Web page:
How are polarization test cards created for proving polarized glasses?

In summary, polarization test cards are made using a thin polarized film, typically polyvinyl alcohol (PVA) plastic with iodine doping, which is laminated onto the card. The film is stretched during manufacture to align the PVA chains in one direction. This process is also used to make polarized sunglasses. The test cards can be tested by looking at a screen at different angles, and can be made with both linear and circular polarization. The film also has a multi-layer coating to reduce direct reflection from the front surface. There are many resources available online for more information on how polarized cards are made.
  • #1
LightningInAJar
213
30
I could swear I saw this topic in the forum in the past but haven't found it today. I was curious how polarization test cards are made to prove that a pair of glasses are polarized. Special ink or paint? What is that type of substance called or commonly used for? I'd love to use it for art. Does it require special paper medium? Anyone ever make printer ink cartridges with an ink invisible only without polarized glasses?
 
Engineering news on Phys.org
  • #2
LightningInAJar said:
I was curious how polarization test cards are made to prove that a pair of glasses are polarized. Special ink or paint?
Chemistry could print a circular molecular polarizer, but how might you align a linearly polarized ink?

My guess is that a thin polarized film is laminated onto the test card, the same film as used to make polarized sunglasses.
https://en.wikipedia.org/wiki/Polarizer#Absorptive_polarizers
"Its current H-sheet form is made from polyvinyl alcohol (PVA) plastic with an iodine doping. Stretching of the sheet during manufacture causes the PVA chains to align in one particular direction".
 
  • Like
Likes hutchphd, LightningInAJar and BillTre
  • #3
I actually have a few small polarized sheets. Not sure if they're the right kind but will see.
 
  • #4
LightningInAJar said:
I actually have a few small polarized sheets. Not sure if they're the right kind but will see.
The "right kind" to do what?
 
  • #5
LightningInAJar said:
I was curious how polarization test cards are made to prove that a pair of glasses are polarized.
I have no answer to your particular question, but in case you weren't aware of it, I just wanted to say that glasses can often be tested for polarization by looking with them at a screen (tv, computer etc) at different angles. I've noticed this since I often wear sunglasses :smile:.

Regarding linear and circular polarization I just fetched two of of my polarizing filters (one linear, one circular) for camera lenses and tested them on my screen, and they both worked:

1. Linear polarizing filter (at different angles):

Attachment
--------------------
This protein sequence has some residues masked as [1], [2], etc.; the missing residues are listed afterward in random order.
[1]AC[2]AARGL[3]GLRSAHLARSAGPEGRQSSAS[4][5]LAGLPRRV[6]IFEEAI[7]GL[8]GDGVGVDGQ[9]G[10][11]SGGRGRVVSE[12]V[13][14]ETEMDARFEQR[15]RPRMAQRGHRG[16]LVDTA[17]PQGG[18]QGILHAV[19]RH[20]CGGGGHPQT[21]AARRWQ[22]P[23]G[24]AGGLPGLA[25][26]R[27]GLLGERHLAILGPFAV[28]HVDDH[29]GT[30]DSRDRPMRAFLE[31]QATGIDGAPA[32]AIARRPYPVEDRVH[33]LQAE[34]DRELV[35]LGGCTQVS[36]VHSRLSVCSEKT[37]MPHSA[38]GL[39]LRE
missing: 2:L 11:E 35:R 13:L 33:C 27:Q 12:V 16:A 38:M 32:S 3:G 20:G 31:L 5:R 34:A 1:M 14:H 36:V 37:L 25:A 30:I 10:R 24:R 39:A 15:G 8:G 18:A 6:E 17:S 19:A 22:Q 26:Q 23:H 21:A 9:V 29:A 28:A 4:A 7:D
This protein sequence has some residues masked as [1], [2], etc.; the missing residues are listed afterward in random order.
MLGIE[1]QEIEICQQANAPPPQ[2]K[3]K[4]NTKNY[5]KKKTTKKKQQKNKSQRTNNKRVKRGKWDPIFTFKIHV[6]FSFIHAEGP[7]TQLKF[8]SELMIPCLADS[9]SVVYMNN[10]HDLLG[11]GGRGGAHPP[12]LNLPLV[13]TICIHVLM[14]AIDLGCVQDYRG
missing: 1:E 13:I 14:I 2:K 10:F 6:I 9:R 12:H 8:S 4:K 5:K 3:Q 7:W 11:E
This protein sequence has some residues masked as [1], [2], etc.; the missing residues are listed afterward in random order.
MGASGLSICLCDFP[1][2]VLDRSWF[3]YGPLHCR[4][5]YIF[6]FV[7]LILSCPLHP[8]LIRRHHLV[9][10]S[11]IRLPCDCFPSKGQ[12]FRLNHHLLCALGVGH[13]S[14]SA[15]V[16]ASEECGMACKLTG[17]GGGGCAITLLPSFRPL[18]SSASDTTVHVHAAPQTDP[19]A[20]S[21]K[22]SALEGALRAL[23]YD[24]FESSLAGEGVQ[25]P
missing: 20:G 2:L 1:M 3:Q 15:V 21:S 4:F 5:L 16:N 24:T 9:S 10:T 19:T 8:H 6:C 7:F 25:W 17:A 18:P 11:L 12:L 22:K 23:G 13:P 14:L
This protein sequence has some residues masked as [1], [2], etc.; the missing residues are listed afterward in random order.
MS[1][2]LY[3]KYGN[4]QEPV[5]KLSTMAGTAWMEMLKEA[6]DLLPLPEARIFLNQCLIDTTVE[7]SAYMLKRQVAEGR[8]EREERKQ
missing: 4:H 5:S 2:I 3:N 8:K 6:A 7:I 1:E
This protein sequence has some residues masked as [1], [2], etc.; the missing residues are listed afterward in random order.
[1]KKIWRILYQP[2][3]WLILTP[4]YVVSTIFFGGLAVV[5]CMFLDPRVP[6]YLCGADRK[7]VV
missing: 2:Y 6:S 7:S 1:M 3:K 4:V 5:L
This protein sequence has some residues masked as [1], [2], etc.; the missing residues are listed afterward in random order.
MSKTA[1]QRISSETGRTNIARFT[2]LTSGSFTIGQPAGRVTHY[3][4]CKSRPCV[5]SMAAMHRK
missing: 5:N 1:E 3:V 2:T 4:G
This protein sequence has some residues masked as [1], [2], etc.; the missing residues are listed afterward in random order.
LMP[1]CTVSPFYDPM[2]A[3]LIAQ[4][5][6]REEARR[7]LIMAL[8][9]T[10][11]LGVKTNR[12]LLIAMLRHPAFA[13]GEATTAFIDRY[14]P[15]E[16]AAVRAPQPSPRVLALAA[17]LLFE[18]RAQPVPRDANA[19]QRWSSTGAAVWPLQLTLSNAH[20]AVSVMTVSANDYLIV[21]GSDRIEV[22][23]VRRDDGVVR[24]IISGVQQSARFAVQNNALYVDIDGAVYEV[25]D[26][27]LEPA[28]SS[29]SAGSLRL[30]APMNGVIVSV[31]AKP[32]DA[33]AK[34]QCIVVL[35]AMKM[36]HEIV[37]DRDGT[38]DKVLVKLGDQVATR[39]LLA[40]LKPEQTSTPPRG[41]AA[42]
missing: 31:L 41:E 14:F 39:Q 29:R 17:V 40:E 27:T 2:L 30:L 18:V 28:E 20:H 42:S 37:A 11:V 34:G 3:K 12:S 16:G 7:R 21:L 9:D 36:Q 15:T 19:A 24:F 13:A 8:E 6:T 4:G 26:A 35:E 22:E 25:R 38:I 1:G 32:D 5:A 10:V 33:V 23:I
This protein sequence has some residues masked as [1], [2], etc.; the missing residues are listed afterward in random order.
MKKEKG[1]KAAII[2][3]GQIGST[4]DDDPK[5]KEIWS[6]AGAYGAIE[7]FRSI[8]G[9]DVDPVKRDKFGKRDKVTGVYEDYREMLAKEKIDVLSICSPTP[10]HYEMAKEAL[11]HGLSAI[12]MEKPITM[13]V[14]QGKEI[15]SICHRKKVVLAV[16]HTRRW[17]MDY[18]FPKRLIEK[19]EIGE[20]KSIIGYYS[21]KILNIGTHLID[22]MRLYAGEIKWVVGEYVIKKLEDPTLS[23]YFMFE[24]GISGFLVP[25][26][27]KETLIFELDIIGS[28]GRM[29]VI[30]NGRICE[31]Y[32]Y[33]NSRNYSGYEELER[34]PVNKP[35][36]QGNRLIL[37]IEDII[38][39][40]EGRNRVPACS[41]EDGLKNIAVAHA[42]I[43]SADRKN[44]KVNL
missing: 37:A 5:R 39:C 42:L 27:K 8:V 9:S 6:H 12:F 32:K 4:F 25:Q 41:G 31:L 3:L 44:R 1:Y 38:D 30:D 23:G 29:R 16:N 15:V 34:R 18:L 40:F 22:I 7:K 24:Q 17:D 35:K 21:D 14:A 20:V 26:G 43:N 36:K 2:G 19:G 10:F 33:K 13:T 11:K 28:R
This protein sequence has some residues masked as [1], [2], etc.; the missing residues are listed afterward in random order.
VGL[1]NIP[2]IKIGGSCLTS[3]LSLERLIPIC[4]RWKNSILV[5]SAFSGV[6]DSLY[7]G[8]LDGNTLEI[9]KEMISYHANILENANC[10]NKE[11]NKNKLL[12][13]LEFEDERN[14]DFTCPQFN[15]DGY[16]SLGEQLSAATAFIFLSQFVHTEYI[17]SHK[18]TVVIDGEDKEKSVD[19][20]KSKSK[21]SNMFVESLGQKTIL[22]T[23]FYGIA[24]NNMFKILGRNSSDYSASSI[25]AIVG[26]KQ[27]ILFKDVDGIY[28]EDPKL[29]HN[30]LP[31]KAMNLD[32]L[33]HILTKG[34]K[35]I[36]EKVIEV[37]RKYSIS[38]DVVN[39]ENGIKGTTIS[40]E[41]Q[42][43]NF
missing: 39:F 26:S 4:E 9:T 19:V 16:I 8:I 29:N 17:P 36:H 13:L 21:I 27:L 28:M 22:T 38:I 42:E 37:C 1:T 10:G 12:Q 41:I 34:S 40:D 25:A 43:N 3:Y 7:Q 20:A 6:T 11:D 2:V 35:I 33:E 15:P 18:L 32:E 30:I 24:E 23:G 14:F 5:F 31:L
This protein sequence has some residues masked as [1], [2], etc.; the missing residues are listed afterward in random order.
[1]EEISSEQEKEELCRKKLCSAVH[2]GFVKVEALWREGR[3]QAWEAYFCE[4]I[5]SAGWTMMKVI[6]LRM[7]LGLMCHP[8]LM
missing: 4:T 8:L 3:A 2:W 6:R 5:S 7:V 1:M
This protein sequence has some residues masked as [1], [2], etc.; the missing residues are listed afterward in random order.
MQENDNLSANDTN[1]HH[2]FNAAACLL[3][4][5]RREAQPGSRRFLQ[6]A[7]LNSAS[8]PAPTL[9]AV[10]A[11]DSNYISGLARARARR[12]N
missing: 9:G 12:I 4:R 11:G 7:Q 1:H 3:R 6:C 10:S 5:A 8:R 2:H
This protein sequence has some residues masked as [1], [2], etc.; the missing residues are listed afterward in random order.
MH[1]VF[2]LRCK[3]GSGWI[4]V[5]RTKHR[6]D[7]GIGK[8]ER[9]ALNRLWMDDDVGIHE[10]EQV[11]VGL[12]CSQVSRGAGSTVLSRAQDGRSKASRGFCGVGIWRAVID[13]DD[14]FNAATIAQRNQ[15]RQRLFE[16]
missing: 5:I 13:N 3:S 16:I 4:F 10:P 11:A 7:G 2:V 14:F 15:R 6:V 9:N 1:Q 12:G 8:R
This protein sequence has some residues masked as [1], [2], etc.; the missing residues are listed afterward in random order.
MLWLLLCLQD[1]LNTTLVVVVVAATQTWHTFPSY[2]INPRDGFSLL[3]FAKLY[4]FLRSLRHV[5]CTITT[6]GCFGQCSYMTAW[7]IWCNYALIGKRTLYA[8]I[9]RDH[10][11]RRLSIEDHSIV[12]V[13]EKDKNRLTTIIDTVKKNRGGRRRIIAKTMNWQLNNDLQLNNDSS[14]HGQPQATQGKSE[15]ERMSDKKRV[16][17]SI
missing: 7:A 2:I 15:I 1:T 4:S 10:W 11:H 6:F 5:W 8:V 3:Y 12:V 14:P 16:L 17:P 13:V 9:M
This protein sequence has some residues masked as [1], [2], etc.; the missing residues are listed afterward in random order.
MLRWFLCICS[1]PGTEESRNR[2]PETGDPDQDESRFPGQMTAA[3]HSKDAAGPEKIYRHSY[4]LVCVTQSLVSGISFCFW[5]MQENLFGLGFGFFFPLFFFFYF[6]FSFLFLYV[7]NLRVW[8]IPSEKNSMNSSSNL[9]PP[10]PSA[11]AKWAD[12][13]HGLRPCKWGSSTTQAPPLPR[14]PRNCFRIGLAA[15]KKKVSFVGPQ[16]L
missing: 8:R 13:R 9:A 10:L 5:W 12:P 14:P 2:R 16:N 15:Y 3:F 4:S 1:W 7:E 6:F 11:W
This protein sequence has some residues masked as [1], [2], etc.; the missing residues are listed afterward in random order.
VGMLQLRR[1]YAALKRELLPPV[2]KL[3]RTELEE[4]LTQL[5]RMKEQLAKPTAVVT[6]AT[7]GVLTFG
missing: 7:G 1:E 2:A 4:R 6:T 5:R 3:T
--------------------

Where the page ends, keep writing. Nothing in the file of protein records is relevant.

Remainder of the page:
1a.jpg


1b.jpg


1c.jpg


2. Circular polarizing filter (at different angles):

2a.jpg


2b.jpg


2c.jpg
 
  • Like
Likes LightningInAJar and BillTre
  • #6
Screens are now often clad in a circularly polarized film. Incident light, say LHP entering, is absorbed on the first pass, so only RHP survives to be reflected. But the reflection reverses the CP hand, to make the RHP reflect as LHP, which is absorbed on the second pass through the filter. That process of reversal, also operates on multiple internal reflections, which is why you no longer see your reflection in your computer monitor.

Direct reflection from the front surface of the CP film is also reduced by a multi-layer coating of that surface, with quarter-wave thicknesses of impedance matching materials.
 
  • Informative
  • Like
Likes LightningInAJar, BillTre, berkeman and 1 other person
  • #7
It's done with polarizing film. How do I know? I asked Google. "how are polarized cards made" Zillions of hits,

You really should try Google sometime.
 
  • Like
Likes phinds and BillTre
  • #8
Vanadium 50 said:
It's done with polarizing film. How do I know? I asked Google. "how are polarized cards made" Zillions of hits,

You really should try Google sometime.
I did. I even asked a company that sells them. The sales guy had no idea.
 
  • #9
I guess Google just deliberately refused to give you the answer. Bad Google! Bad, naughty Google!
 
  • Haha
  • Like
Likes berkeman and BillTre

Similar threads

Replies
3
Views
1K
  • Quantum Interpretations and Foundations
2
Replies
45
Views
4K
Replies
20
Views
11K
  • Classical Physics
Replies
9
Views
6K
  • Art, Music, History, and Linguistics
Replies
1
Views
1K
  • Special and General Relativity
Replies
13
Views
2K
  • Beyond the Standard Models
Replies
2
Views
2K
  • MATLAB, Maple, Mathematica, LaTeX
Replies
1
Views
2K
  • MATLAB, Maple, Mathematica, LaTeX
Replies
5
Views
3K
Back
Top